Denise Goldberg's blog

Thursday, April 12, 2007

Zion curiosities

Zion National Park, hiking, looking, red rocks, wildlife, a feast for the eyes, beauty...

Beyond the natural appeal, there were some man-made features that raised my curiosity - especially Walter's Wiggles, and the Zion-Mt. Carmel Road tunnel. I went looking for information, and found the answers on the Park Service's web site.

From the National Park Service (Zion website) frequently asked questions:

About Zion's hiking trails:
Q. How did they get the concrete on the trails?
A. The East and West Rim Trails were constructed by the NPS in the early 1920s. The trails were paved with gallons of oil (East Rim = 760 gal., West Rim = 1240 gal.) mixed with natural sand and rock chips available along the trail. The oil, tools, other materials and equipment were hauled onto the various sites by packhorse.

In 1985 extensive repair was done on the West Rim Trail from 4900 ft. through Refrigerator Canyon to the top of Angel's Landing. The concrete for this job was hauled in by maintenance and mules from the Grotto. Walters Wiggles was resurfaced with 88 cubic yards of concrete, and the concrete for this job was hauled onto the site by helicopter. This took 258 flights. WHEW!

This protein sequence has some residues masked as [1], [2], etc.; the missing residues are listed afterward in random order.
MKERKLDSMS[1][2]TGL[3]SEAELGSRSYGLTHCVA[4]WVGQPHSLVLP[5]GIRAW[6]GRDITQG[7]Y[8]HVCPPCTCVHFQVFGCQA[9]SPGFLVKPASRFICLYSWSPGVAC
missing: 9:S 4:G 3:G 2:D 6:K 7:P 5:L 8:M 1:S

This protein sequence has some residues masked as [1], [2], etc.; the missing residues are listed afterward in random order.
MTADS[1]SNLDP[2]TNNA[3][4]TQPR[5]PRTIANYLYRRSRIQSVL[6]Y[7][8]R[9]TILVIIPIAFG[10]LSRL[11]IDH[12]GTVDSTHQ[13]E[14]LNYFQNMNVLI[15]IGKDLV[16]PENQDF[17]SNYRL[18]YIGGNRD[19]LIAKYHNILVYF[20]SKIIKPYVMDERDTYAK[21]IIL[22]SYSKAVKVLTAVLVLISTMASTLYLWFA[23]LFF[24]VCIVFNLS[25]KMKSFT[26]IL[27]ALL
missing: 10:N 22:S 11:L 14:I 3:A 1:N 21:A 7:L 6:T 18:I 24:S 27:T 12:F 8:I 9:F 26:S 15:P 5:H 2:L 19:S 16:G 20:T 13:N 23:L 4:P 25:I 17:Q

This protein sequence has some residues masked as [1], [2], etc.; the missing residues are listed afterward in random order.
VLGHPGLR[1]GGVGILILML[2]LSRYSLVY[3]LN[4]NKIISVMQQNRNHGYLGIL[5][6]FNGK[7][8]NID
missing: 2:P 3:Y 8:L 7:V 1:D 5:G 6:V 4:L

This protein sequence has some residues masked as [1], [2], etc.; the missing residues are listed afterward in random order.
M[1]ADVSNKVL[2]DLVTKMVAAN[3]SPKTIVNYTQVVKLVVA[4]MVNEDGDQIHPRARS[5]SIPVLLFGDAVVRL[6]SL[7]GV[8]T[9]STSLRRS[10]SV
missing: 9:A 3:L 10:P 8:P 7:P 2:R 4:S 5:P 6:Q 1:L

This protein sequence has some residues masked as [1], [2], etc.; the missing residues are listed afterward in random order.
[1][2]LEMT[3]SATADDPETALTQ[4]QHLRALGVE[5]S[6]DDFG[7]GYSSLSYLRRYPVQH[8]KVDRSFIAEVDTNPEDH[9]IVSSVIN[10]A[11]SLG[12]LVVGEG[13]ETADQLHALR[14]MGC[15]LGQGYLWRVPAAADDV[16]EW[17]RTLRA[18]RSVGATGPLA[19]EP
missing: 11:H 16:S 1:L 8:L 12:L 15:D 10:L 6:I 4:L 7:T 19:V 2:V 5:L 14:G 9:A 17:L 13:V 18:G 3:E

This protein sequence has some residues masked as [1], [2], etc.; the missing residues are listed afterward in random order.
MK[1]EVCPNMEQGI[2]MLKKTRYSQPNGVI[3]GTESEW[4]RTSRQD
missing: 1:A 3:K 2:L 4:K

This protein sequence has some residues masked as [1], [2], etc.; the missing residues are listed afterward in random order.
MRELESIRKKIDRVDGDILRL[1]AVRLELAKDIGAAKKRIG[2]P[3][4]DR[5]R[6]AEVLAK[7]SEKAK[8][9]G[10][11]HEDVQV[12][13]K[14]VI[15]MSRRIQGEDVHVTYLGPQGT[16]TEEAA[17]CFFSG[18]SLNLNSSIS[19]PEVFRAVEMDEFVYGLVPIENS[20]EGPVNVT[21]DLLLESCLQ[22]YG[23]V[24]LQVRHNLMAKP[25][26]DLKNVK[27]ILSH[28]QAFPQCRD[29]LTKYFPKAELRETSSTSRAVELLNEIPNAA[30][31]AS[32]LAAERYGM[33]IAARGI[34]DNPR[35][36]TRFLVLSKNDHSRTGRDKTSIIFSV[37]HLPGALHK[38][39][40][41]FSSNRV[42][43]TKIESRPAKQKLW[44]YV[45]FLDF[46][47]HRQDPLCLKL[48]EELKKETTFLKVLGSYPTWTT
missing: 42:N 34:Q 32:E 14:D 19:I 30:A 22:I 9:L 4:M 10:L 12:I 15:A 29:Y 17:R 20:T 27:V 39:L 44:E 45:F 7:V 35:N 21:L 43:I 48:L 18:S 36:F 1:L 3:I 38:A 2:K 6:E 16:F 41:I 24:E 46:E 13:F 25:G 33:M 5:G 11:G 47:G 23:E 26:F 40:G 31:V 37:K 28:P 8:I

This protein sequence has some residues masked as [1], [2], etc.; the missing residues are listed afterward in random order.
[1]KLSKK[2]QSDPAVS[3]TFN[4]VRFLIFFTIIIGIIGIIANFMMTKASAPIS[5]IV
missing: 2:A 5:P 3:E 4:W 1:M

About the Zion-Mt. Carmel Tunnel
Q. How long is the tunnel?
A. 1.1-miles. It was completed in 1930 by the Nevada Construction Co. The project took 3-years to complete and cost $1,896,000.
Ah, answers! My curiosity is satisfied for now...

The entrance to the tunnel, looking down from high above the eastern end. I wish I could have walked through this tunnel to spend some time staring through the windows cut in the wall. No pedestrians (or bikes) allowed; it's just too narrow.

A view of Walter's Wiggles from the top, hikers waltzing down much more quickly than their upwards jaunt.